Lateralized behaviour of a non-social cichlid fish ( Amatitlania nigrofasciata) in a social and a non-social environment
Amatitlania nigrofasciatus, cerebral lateralization, convict cichlids
Cerebral lateralization, the partitioning of cognitive function preferentially into one hemisphere of the brain, is a trait ubiquitous among vertebrates. Some species exhibit population level lateralization, where the pattern of cerebral lateralization is the same for most members of that species; however, other species show only individual level lateralization, where each member of the species has a unique pattern of lateralized brain function. The pattern of cerebral lateralization within a population and an individual has been shown to differ based on the stimulus being processed. It has been hypothesized that sociality within a species, such as shoaling behaviour in fish, may have led to the development and persistence of population level lateralization. Here we assessed cerebral lateralization in convict cichlids ( Amatitlania nigrofasciata), a species that does not shoal as adults but that shoals briefly as juveniles. We show that both male and female convict cichlids display population level lateralization when in a solitary environment but only females show population level lateralization when in a perceived social environment. We also show that the pattern of lateralization differs between these two tasks and that strength of lateralization in one task is not predictive of strength of lateralization in the other task.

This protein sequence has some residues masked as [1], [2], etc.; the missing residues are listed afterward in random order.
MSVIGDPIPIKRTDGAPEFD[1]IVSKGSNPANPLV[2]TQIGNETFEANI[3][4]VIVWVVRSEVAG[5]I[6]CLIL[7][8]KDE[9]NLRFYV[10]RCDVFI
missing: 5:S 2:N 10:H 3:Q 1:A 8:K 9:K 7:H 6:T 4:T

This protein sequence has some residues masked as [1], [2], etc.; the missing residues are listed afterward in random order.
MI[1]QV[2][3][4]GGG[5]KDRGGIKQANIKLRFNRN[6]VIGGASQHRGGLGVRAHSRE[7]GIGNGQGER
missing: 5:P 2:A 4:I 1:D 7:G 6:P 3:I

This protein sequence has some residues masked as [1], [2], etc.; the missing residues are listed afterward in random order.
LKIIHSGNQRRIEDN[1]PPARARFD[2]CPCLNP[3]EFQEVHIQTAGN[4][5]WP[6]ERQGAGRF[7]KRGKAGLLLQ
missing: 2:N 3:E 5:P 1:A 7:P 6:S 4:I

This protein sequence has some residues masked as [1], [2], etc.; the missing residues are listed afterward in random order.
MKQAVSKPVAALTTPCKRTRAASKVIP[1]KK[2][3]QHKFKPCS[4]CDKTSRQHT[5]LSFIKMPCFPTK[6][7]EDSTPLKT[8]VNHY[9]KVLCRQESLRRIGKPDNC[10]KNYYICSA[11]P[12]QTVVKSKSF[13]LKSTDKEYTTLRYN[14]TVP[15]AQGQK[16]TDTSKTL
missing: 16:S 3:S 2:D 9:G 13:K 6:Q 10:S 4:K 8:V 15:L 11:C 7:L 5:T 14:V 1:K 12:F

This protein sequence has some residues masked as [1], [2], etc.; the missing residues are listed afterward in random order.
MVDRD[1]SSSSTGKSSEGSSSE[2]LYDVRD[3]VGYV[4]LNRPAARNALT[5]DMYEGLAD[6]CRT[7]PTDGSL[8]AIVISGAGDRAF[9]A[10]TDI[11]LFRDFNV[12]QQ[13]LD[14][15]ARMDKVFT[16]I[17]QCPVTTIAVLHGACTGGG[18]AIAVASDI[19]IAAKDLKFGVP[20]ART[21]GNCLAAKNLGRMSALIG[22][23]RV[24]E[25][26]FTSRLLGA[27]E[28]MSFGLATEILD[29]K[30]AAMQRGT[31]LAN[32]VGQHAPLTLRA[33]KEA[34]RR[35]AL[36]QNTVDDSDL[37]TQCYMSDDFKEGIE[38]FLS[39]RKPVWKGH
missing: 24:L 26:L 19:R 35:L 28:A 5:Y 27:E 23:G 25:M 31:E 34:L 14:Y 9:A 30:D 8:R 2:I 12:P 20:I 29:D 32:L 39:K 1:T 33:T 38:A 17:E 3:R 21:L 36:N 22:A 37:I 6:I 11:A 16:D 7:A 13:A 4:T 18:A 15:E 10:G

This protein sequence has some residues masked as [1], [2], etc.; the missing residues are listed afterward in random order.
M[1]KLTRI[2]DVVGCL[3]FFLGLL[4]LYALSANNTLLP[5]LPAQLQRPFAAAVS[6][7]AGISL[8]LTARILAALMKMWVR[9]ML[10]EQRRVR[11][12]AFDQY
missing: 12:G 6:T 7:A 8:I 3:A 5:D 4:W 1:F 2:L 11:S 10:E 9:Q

Moscicki, M. K., Reddon, A. R., & Hurd, P. L. (2011). Lateralized behaviour of a non-social cichlid fish ( Amatitlania nigrofasciata) in a social and a non-social environment. Behavioural Processes, 88(1), 27–32. https://doi.org/10.1016/j.beproc.2011.07.004
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